Thomas Hoving—controversial former director of the Metropolitan Museum of Art—died today of cancer, reports author Michael Gross.
Hoving first worked at the Met in 1959, and though he left for a brief stint as parks commissioner, he returned to the museum to become its director in 1967. During his 10 years there, he acquired attractions like the Euphronios krater and the Temple of Dendur, and is sometimes credited with inaugurating the “blockbuster” exhibition. Hoving departed in 1977 to start a museum consulting firm, and told Charlie Rose in a 1998 interview that he returned to the Met “not a heck of a lot.”
Discussing the emergence of grand contemporary museum-monuments with Rose, he said, “Why not? Cathedrals had their day. … I think it’s a logical progression.”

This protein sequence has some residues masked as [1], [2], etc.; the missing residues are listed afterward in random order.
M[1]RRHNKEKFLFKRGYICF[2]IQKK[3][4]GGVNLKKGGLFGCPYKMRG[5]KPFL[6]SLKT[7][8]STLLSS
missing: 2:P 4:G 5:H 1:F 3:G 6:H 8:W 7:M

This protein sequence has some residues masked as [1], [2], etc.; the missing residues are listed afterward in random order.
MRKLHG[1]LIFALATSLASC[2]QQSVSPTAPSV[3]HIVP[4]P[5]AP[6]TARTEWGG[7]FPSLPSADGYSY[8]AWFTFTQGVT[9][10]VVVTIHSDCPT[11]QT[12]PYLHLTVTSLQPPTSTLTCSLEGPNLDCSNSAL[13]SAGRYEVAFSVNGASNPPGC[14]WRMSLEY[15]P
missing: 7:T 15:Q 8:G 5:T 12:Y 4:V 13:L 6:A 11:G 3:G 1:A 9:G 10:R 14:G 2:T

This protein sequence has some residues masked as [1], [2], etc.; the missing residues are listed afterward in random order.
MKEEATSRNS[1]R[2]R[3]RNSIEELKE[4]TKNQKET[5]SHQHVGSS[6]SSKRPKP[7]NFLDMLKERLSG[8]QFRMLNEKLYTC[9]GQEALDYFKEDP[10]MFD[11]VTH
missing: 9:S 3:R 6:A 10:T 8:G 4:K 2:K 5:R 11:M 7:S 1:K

Gross recently wrote a book about the Met, Rogues’ Gallery, and on his Web site he calls Hoving a “perennial thorn in the side of the museum mafia,” adding:
Even his enemies can agree that Hoving was never, ever boring. It will be fascinating to see how he is mourned after decades as the target of “official” disdain.
“I’m a goner,” Hoving reportedly told Gross in July. “But I have no regrets. I’ve had a terrific life.”